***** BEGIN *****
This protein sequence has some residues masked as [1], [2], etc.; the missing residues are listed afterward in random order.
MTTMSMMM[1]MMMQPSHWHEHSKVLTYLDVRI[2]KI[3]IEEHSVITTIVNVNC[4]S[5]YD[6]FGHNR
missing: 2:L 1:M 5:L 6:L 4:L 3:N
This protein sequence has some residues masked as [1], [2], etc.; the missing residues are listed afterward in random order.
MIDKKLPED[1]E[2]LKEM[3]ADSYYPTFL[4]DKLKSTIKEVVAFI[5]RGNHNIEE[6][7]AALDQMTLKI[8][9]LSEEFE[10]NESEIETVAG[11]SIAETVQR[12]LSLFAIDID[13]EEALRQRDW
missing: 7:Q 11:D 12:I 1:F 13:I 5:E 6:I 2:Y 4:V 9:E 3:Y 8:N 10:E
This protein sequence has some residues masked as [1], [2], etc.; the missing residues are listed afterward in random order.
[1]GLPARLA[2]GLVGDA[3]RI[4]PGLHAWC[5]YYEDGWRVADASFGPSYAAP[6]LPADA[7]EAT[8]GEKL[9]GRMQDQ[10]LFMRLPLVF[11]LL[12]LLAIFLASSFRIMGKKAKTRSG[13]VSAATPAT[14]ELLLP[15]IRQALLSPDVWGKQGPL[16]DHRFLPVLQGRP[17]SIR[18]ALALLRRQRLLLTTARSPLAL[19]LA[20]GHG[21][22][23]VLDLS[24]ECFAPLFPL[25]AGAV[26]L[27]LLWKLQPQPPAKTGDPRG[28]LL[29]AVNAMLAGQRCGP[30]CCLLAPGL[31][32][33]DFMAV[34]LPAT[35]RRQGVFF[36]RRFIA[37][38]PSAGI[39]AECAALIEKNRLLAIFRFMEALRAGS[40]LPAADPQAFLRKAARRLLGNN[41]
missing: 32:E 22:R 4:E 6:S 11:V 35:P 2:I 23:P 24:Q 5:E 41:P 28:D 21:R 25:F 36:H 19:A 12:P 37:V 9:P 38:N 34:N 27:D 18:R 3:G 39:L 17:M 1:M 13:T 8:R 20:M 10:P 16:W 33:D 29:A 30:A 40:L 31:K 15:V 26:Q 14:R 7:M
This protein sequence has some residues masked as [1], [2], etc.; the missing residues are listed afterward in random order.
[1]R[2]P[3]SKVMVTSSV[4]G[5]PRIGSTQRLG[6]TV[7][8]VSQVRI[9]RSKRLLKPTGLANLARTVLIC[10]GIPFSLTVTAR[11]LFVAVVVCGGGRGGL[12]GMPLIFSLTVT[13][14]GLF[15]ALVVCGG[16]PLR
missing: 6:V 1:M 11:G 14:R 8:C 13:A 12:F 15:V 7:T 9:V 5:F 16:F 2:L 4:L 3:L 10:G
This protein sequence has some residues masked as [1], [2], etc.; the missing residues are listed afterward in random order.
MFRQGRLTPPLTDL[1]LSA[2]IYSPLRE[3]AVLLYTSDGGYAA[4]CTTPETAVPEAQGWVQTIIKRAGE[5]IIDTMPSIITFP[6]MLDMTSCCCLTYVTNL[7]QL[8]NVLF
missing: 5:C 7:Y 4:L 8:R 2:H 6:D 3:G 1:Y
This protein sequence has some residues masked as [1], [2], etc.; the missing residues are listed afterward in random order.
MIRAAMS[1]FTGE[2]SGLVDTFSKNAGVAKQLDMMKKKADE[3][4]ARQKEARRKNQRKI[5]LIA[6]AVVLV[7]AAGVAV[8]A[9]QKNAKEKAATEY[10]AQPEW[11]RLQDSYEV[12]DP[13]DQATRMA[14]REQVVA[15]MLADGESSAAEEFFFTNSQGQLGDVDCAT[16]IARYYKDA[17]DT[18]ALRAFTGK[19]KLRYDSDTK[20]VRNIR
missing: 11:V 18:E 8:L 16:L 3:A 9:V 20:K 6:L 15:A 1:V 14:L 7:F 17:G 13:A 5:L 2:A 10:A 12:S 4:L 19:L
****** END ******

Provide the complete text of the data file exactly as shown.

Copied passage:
This protein sequence has some residues masked as [1], [2], etc.; the missing residues are listed afterward in random order.
MTTMSMMM[1]MMMQPSHWHEHSKVLTYLDVRI[2]KI[3]IEEHSVITTIVNVNC[4]S[5]YD[6]FGHNR
missing: 2:L 1:M 5:L 6:L 4:L 3:N
This protein sequence has some residues masked as [1], [2], etc.; the missing residues are listed afterward in random order.
MIDKKLPED[1]E[2]LKEM[3]ADSYYPTFL[4]DKLKSTIKEVVAFI[5]RGNHNIEE[6][7]AALDQMTLKI[8][9]LSEEFE[10]NESEIETVAG[11]SIAETVQR[12]LSLFAIDID[13]EEALRQRDW
missing: 7:Q 11:D 12:I 1:F 13:I 5:E 6:I 2:Y 4:V 9:E 3:Y 8:N 10:E
This protein sequence has some residues masked as [1], [2], etc.; the missing residues are listed afterward in random order.
[1]GLPARLA[2]GLVGDA[3]RI[4]PGLHAWC[5]YYEDGWRVADASFGPSYAAP[6]LPADA[7]EAT[8]GEKL[9]GRMQDQ[10]LFMRLPLVF[11]LL[12]LLAIFLASSFRIMGKKAKTRSG[13]VSAATPAT[14]ELLLP[15]IRQALLSPDVWGKQGPL[16]DHRFLPVLQGRP[17]SIR[18]ALALLRRQRLLLTTARSPLAL[19]LA[20]GHG[21][22][23]VLDLS[24]ECFAPLFPL[25]AGAV[26]L[27]LLWKLQPQPPAKTGDPRG[28]LL[29]AVNAMLAGQRCGP[30]CCLLAPGL[31][32][33]DFMAV[34]LPAT[35]RRQGVFF[36]RRFIA[37][38]PSAGI[39]AECAALIEKNRLLAIFRFMEALRAGS[40]LPAADPQAFLRKAARRLLGNN[41]
missing: 32:E 22:R 4:E 6:S 11:V 35:P 2:I 23:P 24:Q 5:E 41:P 28:D 21:R 25:F 36:H 19:A 12:P 37:V 9:P 38:N 34:N 27:D 18:R 3:G 39:L 17:M 1:M 13:T 8:R 20:M 10:P 16:W 33:D 29:A 30:A 40:L 31:K 15:V 26:Q 14:R 7:M
This protein sequence has some residues masked as [1], [2], etc.; the missing residues are listed afterward in random order.
[1]R[2]P[3]SKVMVTSSV[4]G[5]PRIGSTQRLG[6]TV[7][8]VSQVRI[9]RSKRLLKPTGLANLARTVLIC[10]GIPFSLTVTAR[11]LFVAVVVCGGGRGGL[12]GMPLIFSLTVT[13][14]GLF[15]ALVVCGG[16]PLR
missing: 6:V 1:M 11:G 14:R 8:C 13:A 12:F 15:V 7:T 9:V 5:F 16:F 2:L 4:L 3:L 10:G
This protein sequence has some residues masked as [1], [2], etc.; the missing residues are listed afterward in random order.
MFRQGRLTPPLTDL[1]LSA[2]IYSPLRE[3]AVLLYTSDGGYAA[4]CTTPETAVPEAQGWVQTIIKRAGE[5]IIDTMPSIITFP[6]MLDMTSCCCLTYVTNL[7]QL[8]NVLF
missing: 5:C 7:Y 4:L 8:R 2:H 6:D 3:G 1:Y
This protein sequence has some residues masked as [1], [2], etc.; the missing residues are listed afterward in random order.
MIRAAMS[1]FTGE[2]SGLVDTFSKNAGVAKQLDMMKKKADE[3][4]ARQKEARRKNQRKI[5]LIA[6]AVVLV[7]AAGVAV[8]A[9]QKNAKEKAATEY[10]AQPEW[11]RLQDSYEV[12]DP[13]DQATRMA[14]REQVVA[15]MLADGESSAAEEFFFTNSQGQLGDVDCAT[16]IARYYKDA[17]DT[18]ALRAFTGK[19]KLRYDSDTK[20]VRNIR
missing: 11:V 18:E 8:L 16:L 3:A 9:V 20:K 6:L 15:A 1:V 14:L 7:F 17:G 13:A 5:L 2:A 10:A 12:S 4:L 19:L